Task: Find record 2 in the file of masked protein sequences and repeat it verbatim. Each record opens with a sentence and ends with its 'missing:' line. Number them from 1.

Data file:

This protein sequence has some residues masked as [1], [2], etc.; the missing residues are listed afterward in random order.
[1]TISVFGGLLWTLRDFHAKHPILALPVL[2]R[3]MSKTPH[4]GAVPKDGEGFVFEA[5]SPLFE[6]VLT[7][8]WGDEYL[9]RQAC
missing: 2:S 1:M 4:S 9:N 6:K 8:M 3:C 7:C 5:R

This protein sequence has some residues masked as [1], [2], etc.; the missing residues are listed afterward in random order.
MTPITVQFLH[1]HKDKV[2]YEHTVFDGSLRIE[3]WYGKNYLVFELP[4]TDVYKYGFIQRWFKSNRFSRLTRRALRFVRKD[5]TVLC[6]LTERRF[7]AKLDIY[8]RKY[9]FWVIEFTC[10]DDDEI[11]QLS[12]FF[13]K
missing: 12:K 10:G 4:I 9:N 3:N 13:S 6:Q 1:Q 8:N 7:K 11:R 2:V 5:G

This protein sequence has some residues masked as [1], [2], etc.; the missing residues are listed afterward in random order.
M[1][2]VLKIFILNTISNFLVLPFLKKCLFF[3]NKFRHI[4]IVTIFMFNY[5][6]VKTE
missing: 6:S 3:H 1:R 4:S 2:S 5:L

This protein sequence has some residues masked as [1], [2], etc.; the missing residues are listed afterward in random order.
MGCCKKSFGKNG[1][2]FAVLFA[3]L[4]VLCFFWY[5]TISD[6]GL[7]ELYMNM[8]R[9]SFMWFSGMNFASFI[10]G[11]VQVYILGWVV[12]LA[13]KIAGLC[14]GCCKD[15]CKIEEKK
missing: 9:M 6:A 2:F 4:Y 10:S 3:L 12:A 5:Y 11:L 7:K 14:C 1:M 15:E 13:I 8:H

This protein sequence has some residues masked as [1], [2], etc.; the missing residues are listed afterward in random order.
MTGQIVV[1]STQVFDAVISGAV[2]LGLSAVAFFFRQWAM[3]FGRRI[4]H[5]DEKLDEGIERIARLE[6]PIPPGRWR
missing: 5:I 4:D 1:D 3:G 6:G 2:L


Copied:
This protein sequence has some residues masked as [1], [2], etc.; the missing residues are listed afterward in random order.
MTPITVQFLH[1]HKDKV[2]YEHTVFDGSLRIE[3]WYGKNYLVFELP[4]TDVYKYGFIQRWFKSNRFSRLTRRALRFVRKD[5]TVLC[6]LTERRF[7]AKLDIY[8]RKY[9]FWVIEFTC[10]DDDEI[11]QLS[12]FF[13]K
missing: 12:K 10:G 4:I 9:N 3:N 13:S 6:Q 1:Q 8:N 7:K 11:R 2:V 5:G